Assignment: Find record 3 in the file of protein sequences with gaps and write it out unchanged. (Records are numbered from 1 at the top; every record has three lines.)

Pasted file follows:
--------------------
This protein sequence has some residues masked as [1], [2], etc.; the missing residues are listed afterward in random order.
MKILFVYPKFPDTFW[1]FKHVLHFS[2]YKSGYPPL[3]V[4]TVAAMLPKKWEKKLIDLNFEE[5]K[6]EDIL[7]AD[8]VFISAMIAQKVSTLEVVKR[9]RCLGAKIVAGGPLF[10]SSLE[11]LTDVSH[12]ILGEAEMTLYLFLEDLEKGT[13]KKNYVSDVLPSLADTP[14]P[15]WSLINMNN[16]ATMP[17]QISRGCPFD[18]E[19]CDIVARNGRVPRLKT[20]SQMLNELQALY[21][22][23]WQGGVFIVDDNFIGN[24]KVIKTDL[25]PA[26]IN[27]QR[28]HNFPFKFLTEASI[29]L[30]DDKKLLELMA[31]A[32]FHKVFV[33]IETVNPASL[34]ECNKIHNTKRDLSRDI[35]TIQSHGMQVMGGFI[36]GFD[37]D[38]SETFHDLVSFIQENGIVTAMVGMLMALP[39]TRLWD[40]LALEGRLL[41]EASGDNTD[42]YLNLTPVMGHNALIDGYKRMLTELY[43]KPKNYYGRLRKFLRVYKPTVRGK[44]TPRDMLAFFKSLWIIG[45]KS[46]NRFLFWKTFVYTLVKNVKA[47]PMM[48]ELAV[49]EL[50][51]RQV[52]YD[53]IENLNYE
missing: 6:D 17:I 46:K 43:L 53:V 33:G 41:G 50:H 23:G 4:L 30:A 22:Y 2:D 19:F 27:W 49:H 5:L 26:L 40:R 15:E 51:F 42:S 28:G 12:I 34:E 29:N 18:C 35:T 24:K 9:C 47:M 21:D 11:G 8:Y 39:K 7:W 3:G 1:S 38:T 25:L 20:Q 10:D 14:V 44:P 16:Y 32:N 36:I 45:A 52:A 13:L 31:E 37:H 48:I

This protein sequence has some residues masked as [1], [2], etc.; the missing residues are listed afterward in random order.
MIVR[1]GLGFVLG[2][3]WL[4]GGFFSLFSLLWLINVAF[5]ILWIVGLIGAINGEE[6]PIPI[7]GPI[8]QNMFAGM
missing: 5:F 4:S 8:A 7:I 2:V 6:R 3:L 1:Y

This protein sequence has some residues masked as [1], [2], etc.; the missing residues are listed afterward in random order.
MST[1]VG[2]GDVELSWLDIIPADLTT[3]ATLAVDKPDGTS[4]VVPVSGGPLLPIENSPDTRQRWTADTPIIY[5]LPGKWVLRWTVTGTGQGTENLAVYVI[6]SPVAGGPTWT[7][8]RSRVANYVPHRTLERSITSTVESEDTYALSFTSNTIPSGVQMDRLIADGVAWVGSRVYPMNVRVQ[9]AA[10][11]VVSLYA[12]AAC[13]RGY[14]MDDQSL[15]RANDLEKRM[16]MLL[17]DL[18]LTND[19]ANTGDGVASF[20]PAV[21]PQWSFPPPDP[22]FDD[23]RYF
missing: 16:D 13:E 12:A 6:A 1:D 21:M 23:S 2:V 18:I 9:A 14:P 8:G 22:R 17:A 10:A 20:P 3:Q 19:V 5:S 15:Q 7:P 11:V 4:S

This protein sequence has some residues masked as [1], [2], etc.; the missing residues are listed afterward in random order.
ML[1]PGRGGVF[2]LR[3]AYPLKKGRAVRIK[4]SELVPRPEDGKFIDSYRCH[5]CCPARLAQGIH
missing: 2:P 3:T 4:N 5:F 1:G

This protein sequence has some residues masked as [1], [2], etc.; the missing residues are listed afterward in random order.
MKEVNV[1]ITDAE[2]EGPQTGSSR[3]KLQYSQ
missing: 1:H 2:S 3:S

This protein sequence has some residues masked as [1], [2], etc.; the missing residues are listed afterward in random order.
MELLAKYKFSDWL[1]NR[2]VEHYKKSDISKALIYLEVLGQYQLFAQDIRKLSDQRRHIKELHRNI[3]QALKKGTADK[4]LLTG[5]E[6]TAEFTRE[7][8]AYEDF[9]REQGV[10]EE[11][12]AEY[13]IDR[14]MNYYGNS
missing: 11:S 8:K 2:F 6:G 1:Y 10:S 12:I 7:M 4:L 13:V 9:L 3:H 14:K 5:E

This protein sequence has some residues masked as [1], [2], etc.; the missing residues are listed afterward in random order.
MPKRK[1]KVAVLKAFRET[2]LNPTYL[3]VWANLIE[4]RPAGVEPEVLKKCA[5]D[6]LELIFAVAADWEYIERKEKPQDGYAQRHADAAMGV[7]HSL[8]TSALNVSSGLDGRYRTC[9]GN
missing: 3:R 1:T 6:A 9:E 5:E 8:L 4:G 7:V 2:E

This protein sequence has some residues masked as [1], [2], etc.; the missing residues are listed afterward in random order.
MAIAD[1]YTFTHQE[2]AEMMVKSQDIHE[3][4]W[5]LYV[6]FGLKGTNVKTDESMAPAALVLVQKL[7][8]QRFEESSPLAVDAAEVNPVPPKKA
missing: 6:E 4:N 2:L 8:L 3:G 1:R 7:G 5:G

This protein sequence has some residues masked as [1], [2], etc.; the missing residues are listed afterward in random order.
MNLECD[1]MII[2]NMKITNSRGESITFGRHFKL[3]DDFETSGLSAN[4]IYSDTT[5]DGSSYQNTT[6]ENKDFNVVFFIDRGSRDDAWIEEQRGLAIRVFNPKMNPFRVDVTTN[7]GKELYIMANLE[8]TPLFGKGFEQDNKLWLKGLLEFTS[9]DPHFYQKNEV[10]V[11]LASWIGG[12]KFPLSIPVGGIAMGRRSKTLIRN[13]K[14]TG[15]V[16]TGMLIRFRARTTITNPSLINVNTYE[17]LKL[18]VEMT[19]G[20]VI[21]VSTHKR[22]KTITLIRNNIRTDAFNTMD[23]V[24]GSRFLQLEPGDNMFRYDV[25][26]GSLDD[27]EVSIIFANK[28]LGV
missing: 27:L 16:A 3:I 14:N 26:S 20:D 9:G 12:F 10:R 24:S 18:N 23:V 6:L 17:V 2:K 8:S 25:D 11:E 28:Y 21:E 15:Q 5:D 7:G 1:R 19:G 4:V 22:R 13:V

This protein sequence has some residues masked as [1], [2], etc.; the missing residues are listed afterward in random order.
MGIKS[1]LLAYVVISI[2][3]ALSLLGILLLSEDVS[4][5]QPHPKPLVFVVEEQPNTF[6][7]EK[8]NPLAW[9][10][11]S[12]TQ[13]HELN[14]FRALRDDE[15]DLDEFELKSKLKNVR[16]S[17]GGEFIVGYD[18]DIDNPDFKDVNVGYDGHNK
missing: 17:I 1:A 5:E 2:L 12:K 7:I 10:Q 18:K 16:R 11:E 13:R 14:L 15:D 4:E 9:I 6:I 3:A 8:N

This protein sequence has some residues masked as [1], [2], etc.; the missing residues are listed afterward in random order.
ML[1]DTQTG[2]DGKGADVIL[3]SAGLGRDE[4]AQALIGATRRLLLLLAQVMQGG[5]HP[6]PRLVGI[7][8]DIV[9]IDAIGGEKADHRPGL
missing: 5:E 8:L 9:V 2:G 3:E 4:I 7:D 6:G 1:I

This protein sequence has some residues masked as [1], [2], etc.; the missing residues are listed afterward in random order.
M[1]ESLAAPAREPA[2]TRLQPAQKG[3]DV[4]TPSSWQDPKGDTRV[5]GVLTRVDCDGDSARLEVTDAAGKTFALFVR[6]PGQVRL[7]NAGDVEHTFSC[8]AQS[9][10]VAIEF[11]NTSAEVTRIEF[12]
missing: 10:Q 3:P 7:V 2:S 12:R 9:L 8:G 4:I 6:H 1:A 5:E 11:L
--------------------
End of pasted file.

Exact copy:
This protein sequence has some residues masked as [1], [2], etc.; the missing residues are listed afterward in random order.
MST[1]VG[2]GDVELSWLDIIPADLTT[3]ATLAVDKPDGTS[4]VVPVSGGPLLPIENSPDTRQRWTADTPIIY[5]LPGKWVLRWTVTGTGQGTENLAVYVI[6]SPVAGGPTWT[7][8]RSRVANYVPHRTLERSITSTVESEDTYALSFTSNTIPSGVQMDRLIADGVAWVGSRVYPMNVRVQ[9]AA[10][11]VVSLYA[12]AAC[13]RGY[14]MDDQSL[15]RANDLEKRM[16]MLL[17]DL[18]LTND[19]ANTGDGVASF[20]PAV[21]PQWSFPPPDP[22]FDD[23]RYF
missing: 16:D 13:E 12:A 6:A 1:D 21:M 23:S 2:V 18:I 9:A 14:P 8:G 22:R 17:A 10:A 20:P 3:Q 19:V 5:S 15:Q 7:P 11:V 4:S